What are the best places to eat in Rogers Park?
Cadien's parents started this place called the Heartland Cafe a long time ago. They've since sold it, but we used to eat there all the time, and we loved it. The best pizza in Rogers Park by far is J.B. Alberto's pizzeria. That place is fucking awesome. There are a ton of small places around that don't really have names or signs that have really good burgers on Clark Street. I have no idea what any of them are called, but if you walk around there you'll find something cheap and good to eat. I haven't gone to any of the newer upscale restaurants that they've started putting around there just because it's not really my thing. In my opinion, Rogers Park specializes in good, cheap food.

Best places to drink?
Definitely the Red Line Tap. They do rap nights on Saturdays, I think. They bring in people from St. Louis and Kentucky and Michigan and they come through and it's just a good time. It's free, there are cheap drinks, and it's really fun. It's a little dive right next to the Heartland.

Where do you go when you want to be alone with your thoughts?
The lake is right there. It's so close, and it's probably the most serene part of the lake you can find in Chicago. A lot of the lakefront is just really busy, especially when you get close to downtown. It's kind of a suburban getaway for a lot of people. Cadien and I used to work at a hot dog stand right on the beach called Stand in the Sand, and that was like the most peaceful job ever. We didn't get that much business which was nice for us. We would just smoke weed and hang out on the beach all day.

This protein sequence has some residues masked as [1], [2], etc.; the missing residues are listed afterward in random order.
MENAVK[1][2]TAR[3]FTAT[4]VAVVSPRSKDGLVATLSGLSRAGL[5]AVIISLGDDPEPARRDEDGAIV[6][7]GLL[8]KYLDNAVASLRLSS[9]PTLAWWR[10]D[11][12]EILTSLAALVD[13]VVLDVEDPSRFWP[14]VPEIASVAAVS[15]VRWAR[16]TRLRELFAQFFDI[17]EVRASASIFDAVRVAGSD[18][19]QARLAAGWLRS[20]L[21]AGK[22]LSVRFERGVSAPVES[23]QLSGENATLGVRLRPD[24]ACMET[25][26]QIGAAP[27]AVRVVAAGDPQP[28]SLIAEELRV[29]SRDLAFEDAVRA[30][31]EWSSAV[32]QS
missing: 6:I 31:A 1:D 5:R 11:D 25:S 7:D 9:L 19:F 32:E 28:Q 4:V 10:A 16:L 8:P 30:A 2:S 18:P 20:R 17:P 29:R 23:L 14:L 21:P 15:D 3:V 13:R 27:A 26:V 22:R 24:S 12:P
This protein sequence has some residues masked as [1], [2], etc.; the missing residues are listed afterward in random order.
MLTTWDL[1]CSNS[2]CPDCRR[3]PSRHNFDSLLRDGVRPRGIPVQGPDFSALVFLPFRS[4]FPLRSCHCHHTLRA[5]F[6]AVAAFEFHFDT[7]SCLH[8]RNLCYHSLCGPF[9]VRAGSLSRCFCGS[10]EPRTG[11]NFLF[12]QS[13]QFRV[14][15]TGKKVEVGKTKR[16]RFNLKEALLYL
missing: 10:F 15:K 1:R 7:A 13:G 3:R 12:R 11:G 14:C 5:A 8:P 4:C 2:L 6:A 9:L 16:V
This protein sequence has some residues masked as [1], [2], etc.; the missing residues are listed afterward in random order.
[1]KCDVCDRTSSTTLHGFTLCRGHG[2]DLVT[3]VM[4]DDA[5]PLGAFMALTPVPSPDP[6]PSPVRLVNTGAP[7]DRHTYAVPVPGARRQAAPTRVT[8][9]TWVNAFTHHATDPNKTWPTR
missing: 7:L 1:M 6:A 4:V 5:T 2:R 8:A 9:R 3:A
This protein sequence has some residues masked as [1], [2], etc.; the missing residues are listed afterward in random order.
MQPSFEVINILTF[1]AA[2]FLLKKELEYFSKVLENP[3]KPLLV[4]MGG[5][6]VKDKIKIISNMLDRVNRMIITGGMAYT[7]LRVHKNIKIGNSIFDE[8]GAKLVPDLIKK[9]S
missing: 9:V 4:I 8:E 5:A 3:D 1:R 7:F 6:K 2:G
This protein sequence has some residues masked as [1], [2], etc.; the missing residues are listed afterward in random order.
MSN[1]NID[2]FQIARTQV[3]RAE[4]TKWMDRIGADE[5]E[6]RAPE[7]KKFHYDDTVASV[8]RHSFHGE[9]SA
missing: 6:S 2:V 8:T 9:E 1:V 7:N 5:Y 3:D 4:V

There's also a park we used to go to all the time called Indian Boundary that has a little zoo in it. It's got an all wood playground and it's cool to just go over there, even late at night just to kick it and chill.

Have you ever willingly or unwillingly ridden a Divvy Bike?
Nope. Never. I don't know if I ever will. They just look so dorky.

What's the coolest shop in the neighborhood?
There are a lot of them. I really love this music store that we got lessons from when we first started playing music seriously. We were probably 12 or 13. It's called Flatts & Sharpe, and we spent a lot of time there. It's a little tiny shop and they have a great group of teachers and people who just really like music. They were so great to us when we were younger. Now, my little brother gets lessons there too, so I've got a lot of love for that place.

What is an experience you've had in Rogers Park that you'd use as a metaphor for the neighborhood as a whole?
We played this festival called the Glenwood Avenue Arts Fest. We've done it twice now, and it's got food and art and is basically just a block party for Rogers Park. I think it really encapsulates every aspect of the neighborhood. Everyone's invited, there's a lot of mutual respect and community love, and you feel safe. To have something that really brings everyone together and celebrates the neighborhood, I think that really speaks to the essence of the Rogers Park.



Favorite bus line: 49 Western
Favorite hot dog joint: Budacki's.
Worst outfit you've worn during a polar vortex: Tight jeans without any long johns under them.